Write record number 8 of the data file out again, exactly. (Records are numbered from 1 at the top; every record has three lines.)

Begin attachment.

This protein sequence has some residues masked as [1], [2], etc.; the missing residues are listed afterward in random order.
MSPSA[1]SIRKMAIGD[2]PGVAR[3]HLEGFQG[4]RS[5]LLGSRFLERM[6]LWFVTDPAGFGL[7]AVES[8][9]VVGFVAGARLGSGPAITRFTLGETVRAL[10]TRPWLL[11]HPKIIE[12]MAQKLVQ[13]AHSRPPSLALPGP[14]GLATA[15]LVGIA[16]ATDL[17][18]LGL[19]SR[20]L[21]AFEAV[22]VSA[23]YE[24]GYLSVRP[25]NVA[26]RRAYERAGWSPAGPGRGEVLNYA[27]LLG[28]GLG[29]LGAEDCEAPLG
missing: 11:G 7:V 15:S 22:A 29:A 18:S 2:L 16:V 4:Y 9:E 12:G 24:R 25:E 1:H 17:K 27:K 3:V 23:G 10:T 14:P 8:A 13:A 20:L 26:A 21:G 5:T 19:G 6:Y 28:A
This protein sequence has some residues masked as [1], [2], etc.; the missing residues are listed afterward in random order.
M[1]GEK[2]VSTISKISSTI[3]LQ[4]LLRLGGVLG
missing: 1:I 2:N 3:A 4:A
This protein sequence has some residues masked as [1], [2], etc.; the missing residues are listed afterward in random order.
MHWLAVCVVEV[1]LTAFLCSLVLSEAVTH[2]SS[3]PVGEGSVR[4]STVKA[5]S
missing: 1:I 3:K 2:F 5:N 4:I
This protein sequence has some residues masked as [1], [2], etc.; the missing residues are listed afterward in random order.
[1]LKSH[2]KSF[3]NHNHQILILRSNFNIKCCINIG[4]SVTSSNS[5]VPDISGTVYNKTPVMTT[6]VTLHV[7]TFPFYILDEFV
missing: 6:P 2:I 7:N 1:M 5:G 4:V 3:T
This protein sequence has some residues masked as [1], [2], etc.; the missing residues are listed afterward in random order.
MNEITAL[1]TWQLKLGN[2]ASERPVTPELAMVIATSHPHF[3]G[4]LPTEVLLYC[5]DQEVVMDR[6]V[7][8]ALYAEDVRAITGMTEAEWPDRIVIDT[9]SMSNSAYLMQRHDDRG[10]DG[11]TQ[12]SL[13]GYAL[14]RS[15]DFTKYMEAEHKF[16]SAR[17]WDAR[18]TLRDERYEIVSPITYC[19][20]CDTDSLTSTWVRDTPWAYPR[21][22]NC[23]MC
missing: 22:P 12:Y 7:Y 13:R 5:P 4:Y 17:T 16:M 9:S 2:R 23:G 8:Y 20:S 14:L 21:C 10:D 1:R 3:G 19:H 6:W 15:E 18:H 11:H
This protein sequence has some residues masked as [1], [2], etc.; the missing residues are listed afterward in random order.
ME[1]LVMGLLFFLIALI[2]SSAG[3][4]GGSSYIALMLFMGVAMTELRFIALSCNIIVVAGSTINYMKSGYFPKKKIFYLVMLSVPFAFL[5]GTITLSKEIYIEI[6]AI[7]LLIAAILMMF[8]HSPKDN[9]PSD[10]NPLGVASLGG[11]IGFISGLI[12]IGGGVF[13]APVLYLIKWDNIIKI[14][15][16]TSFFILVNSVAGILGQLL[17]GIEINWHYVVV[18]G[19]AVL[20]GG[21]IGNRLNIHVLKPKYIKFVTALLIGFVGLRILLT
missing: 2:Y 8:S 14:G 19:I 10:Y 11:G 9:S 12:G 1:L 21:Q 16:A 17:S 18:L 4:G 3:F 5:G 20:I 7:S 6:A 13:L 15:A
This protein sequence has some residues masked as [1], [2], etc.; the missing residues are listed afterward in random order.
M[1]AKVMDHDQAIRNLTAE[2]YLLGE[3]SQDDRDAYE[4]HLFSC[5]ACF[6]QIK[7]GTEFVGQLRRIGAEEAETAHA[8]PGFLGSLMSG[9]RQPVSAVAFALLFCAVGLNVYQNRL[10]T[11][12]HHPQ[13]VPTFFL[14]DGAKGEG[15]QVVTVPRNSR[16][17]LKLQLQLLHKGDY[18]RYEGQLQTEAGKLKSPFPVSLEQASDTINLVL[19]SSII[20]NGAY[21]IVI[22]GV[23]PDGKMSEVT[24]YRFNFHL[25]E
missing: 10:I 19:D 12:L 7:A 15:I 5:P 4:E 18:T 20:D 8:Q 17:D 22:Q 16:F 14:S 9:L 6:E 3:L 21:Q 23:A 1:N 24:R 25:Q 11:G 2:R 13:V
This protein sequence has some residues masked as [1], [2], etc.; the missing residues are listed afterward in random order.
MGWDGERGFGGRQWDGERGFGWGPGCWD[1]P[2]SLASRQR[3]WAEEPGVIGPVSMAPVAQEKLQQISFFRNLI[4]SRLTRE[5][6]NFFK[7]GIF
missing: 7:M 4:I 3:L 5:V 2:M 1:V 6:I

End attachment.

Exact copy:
This protein sequence has some residues masked as [1], [2], etc.; the missing residues are listed afterward in random order.
MGWDGERGFGGRQWDGERGFGWGPGCWD[1]P[2]SLASRQR[3]WAEEPGVIGPVSMAPVAQEKLQQISFFRNLI[4]SRLTRE[5][6]NFFK[7]GIF
missing: 7:M 4:I 3:L 5:V 2:M 1:V 6:I